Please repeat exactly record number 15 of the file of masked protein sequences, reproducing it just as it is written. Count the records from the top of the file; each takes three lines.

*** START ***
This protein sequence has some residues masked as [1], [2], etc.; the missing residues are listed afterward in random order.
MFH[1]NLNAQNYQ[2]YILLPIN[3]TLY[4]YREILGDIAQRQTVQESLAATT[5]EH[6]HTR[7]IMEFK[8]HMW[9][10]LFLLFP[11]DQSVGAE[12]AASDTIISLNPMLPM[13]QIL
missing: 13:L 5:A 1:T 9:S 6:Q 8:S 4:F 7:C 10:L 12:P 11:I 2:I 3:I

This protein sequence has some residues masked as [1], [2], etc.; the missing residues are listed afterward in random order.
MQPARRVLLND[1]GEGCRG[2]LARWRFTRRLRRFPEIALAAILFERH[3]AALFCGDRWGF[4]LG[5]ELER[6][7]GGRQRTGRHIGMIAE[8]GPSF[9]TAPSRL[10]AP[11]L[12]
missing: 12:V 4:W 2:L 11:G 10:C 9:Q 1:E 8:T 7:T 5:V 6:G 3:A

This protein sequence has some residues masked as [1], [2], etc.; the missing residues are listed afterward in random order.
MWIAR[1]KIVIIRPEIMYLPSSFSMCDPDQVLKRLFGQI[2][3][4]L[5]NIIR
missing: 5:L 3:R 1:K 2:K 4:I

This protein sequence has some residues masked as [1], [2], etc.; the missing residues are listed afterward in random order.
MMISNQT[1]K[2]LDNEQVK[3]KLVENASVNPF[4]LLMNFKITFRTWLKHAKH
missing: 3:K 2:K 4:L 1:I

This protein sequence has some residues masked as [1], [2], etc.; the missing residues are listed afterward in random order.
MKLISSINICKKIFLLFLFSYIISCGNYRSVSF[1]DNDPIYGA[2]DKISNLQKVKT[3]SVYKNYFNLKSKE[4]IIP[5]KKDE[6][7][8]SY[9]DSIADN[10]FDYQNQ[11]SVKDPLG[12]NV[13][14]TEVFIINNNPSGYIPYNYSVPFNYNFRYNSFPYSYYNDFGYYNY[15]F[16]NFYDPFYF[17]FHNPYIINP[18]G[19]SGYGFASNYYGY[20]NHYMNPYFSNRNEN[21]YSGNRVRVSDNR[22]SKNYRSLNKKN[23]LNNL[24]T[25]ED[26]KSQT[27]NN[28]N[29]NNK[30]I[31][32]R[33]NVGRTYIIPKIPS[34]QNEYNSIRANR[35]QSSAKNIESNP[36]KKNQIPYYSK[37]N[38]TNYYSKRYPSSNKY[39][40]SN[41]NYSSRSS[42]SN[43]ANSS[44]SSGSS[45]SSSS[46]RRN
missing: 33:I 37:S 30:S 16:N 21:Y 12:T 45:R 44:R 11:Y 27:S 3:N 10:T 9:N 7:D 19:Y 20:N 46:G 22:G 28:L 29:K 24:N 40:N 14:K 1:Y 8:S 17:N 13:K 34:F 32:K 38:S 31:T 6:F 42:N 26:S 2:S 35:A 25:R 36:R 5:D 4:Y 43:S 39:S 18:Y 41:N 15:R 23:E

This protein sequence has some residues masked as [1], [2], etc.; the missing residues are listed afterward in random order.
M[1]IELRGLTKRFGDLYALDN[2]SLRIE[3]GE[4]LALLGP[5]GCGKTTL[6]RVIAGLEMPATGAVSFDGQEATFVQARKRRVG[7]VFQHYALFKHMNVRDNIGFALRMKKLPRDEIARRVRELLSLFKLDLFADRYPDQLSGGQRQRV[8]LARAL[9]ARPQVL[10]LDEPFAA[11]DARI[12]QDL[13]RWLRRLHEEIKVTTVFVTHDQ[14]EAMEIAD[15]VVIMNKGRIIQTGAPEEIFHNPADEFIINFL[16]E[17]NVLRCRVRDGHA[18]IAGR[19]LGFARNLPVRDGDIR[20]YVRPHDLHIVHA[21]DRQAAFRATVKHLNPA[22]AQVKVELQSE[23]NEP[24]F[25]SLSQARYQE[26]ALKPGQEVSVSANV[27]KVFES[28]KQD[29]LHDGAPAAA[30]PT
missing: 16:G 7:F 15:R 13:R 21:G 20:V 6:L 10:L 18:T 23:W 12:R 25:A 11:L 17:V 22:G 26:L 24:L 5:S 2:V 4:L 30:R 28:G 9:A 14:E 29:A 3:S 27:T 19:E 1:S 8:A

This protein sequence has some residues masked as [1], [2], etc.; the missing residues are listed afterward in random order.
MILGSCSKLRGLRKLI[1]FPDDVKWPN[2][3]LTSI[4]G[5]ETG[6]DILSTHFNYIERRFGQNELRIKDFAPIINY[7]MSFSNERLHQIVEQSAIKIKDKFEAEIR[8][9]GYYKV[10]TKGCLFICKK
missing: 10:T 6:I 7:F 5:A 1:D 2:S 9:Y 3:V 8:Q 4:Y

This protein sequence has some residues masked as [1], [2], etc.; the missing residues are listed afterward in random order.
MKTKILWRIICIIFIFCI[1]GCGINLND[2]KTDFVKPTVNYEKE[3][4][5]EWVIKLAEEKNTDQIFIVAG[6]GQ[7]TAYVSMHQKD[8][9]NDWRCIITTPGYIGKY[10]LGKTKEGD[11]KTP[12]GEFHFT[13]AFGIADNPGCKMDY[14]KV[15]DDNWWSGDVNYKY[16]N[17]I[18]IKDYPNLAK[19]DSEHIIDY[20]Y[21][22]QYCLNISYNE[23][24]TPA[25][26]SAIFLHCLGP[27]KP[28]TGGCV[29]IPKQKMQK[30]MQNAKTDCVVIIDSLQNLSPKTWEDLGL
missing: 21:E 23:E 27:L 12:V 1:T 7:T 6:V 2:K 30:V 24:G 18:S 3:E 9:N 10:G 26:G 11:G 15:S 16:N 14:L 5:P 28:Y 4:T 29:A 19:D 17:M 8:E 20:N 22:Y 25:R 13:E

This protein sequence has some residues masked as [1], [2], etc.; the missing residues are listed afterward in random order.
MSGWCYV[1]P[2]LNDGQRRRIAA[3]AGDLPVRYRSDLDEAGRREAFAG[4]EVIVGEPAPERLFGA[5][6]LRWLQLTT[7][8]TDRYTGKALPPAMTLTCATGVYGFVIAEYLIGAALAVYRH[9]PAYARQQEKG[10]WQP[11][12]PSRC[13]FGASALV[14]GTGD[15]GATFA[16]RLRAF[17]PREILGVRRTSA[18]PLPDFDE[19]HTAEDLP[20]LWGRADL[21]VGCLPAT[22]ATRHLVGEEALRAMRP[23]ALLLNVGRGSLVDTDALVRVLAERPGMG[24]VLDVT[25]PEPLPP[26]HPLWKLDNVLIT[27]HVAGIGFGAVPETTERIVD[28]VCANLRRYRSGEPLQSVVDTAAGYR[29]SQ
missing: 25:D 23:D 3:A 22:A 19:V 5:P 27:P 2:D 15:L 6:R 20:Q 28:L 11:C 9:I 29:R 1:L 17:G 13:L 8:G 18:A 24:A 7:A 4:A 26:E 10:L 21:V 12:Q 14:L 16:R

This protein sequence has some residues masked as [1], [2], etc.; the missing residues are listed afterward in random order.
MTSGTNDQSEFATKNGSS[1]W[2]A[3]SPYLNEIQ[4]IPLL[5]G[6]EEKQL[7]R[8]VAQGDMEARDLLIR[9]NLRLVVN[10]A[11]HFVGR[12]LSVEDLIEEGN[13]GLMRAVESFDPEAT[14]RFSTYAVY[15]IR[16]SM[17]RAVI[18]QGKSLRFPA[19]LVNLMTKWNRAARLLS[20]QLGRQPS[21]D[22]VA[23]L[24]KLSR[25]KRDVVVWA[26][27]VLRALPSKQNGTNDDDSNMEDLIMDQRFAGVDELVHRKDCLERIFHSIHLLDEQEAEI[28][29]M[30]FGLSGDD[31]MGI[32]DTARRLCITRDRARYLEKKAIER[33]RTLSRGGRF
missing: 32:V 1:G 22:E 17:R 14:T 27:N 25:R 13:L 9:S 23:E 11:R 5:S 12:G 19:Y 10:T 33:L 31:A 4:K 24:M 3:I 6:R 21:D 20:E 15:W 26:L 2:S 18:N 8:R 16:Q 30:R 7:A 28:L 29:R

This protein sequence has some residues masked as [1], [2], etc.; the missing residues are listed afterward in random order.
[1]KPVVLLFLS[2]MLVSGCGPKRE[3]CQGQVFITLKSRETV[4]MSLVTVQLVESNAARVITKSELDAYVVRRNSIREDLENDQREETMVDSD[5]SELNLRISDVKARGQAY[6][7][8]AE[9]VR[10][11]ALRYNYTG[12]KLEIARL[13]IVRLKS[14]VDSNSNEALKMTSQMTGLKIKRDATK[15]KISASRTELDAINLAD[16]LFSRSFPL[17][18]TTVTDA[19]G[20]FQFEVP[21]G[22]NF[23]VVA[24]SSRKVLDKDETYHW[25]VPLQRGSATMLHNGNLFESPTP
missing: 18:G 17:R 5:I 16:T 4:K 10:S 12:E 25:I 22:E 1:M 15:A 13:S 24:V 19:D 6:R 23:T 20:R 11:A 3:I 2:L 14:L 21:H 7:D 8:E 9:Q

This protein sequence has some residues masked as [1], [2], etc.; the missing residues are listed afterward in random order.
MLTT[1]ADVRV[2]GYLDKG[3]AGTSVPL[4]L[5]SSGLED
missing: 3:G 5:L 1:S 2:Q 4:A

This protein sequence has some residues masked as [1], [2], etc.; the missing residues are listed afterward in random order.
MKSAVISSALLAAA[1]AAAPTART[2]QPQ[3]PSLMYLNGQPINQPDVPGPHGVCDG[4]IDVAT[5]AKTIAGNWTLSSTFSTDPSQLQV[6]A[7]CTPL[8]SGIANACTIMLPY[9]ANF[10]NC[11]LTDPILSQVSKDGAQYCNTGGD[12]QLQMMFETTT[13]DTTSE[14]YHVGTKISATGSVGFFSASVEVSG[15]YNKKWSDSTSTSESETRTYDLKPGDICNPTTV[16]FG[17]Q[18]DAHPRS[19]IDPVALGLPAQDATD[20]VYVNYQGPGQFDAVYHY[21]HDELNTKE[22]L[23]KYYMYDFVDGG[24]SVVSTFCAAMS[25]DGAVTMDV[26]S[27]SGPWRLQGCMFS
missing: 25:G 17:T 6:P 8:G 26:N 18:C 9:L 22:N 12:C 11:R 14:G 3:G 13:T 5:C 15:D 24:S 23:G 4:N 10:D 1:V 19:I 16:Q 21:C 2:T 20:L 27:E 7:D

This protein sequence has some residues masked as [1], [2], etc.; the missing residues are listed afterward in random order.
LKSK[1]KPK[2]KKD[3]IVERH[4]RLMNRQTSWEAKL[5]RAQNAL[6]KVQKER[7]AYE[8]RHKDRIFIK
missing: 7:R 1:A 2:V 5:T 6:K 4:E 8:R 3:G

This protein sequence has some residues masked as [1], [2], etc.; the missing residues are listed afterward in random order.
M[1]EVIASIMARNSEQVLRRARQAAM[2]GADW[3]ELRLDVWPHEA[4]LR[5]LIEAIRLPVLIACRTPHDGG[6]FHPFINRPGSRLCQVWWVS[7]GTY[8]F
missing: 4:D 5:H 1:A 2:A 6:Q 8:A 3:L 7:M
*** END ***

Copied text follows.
This protein sequence has some residues masked as [1], [2], etc.; the missing residues are listed afterward in random order.
M[1]EVIASIMARNSEQVLRRARQAAM[2]GADW[3]ELRLDVWPHEA[4]LR[5]LIEAIRLPVLIACRTPHDGG[6]FHPFINRPGSRLCQVWWVS[7]GTY[8]F
missing: 4:D 5:H 1:A 2:A 6:Q 8:A 3:L 7:M